California Homemade Food Act

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The California Homemade Food Act is a law that legalizes the manufacture and sale of certain homemade food products.[1] Introduced as bill AB1616, the California Homemade Food Act was signed by Governor Jerry Brown and became law effective January 1, 2013.

Prior to the enactment of the California Homemade Food Act, entrepreneurs were subjected to the same regulations as commercial restaurants and bakeries. Food safety laws forced owners to have to rent part of a retail kitchen and prepare all of their products there.[2] Rental costs, along with the costs of complying with other health regulations, made it difficult for small-scale homemade food businesses to turn a profit. This law allows home cooks to run enterprises, termed a Cottage Food Operation or a "CFO", that manufacture "low-risk" foods from within the individual's home.[3] These "low-risk" foods must be less susceptible to bacterial growth that could cause food poisoning; they must be able to stay fresh without needing refrigeration. For this reason, Cottage Food Operations are still barred from selling dairy products and meat.[4][5] The California Department of Public Health has compiled a list of "low-risk" foods, which are approved for a CFO to produce, prepare, package, and peddle to customers out of their "private home". A CFO is limited to producing and selling foods found on this list. A "private home" can be either owned or rented by the operator of the CFO, and thus includes both houses and apartments.

The California Homemade Food Act also relaxes many zoning restrictions for CFOs, since traditional bakeries would not be allowed to operate out of a residential area. Nevertheless, Cottage Food Operations will still have to apply for a permit from the County Department of Health and follow numerous other regulations set under the law.[4][6]

Legislative history[edit]

On February 8, 2012, Mike Gatto, the assemblyman for the 43rd district, introduced the California Homemade Food Act on to the floor of the California State Assembly.[7] Gatto authored the bill in response to the closure of a cottage food business of one of his constituents. Mark Stambler's[8] homemade bread business was deemed in violation of food safety laws by the Los Angeles County Department of Public Health and forced to shut down. Gatto's bill sought a state-wide standardization of food safety laws for cottage food industries while curbing regulations Gatto called "paradoxical and nonsensical."[9][10]

The Assembly passed the bill on May 29, 2012, by a vote of 56–19 with 5 members not voting. The Senate passed the bill along with several amendments on August 30, 2012, by the unanimous vote of the 34 senators present (6 senators did not vote). The Senate amendments required the bill to return to the Assembly, which approved the amended version on August 30 by a vote of 60–16 with 4 Assemblymen not voting. No Assembly members who supported the bill in the first vote opposed the bill in the second vote. There were two assembly members, Connie Conway and Jim Nielsen, who voted against the bill in the first vote but subsequently voted for the bill in the second vote.[7]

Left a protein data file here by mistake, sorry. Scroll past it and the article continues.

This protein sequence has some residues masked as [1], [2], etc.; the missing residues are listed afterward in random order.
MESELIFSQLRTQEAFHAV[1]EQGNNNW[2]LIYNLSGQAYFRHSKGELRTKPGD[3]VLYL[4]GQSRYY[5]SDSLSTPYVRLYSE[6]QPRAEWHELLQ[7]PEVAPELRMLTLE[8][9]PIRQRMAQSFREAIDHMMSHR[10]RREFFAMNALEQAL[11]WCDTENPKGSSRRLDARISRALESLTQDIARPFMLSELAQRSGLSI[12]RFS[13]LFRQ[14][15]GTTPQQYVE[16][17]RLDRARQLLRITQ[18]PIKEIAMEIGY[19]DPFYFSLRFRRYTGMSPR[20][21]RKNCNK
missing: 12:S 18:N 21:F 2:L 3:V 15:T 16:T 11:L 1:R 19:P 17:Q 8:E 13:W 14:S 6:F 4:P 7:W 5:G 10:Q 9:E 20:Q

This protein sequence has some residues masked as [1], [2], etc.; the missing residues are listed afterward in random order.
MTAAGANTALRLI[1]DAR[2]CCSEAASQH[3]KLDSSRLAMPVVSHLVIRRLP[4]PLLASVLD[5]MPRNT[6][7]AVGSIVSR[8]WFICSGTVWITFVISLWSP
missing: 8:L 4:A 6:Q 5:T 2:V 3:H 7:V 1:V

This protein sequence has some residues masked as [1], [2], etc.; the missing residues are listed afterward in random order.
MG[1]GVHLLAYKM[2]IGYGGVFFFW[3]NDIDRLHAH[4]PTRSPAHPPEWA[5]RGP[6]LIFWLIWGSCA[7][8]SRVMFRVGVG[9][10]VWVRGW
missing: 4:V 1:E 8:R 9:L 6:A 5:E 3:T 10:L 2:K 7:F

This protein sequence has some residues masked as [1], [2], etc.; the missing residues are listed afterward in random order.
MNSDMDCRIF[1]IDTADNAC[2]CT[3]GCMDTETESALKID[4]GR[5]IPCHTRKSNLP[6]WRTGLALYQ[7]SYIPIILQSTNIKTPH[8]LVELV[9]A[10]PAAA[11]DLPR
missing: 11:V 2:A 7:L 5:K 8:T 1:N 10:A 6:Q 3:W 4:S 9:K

Governor Jerry Brown signed the California Homemade Food Act into law on September 21, 2012. Brown praised the bill as a measure to facilitate hiring by California businesses.[11]

See also[edit]


  1. ^ Camp, Scott (17 March 2013). "Cottage Food Law Explained". Santa Barbara Independent, inc. Retrieved 13 April 2013.
  2. ^ Duggan, Tara (12 January 2013). "Selling home-baked goods now legalized". San Francisco Chronicle. Hearst Communications Inc. Retrieved 13 April 2013.
  3. ^ "California Homemade Food Act Frequently Asked Questions". California Conference of Directors of Environmental Health. 1 November 2012. Archived from the original on 2013-10-29. Retrieved 13 April 2013.
  4. ^ a b McEwen, Stephen A. "The California Homemade Food Act: Cottage Food Operations Arrive In California" (PDF). Public Law Update. 7 (1). Burke, Williams, and Sorenson, LLP: 2–8. Archived from the original (PDF) on 29 October 2013. Retrieved 13 April 2013.
  5. ^ Gansky, Lisa (28 September 2012). "New California law kickstarts home-based food businesses". The Christian Science Monitor. Retrieved 13 April 2013.
  6. ^ Hallock, Betty (10 December 2012). "Jam on: California Homemade Food Act goes into effect in January". Los Angeles Times. Retrieved 13 April 2013.
  7. ^ a b "AB-1616 Food safety: cottage food operations. (2011-2012)". California Legislative Information. Retrieved 11 May 2013.
  8. ^ Knutzen, Erik (October 4, 2012). "California Homemade Food Act Signed Into Law!".
  9. ^ Short, April M. (3 April 2012). "Homemade in California". Santa Cruz Good Times. Retrieved 11 May 2013.
  10. ^ Mantle, Larry (1 June 2012). "California bill would give local food producers legitimacy". AirTalk. Southern California Public Radio. Retrieved 11 May 2013.
  11. ^ "Governor Brown Signs Legislation To Bolster Business". Office of Governor Edmund G. Brown Jr. 21 September 2012. Archived from the original on 8 March 2013. Retrieved 11 May 2013.

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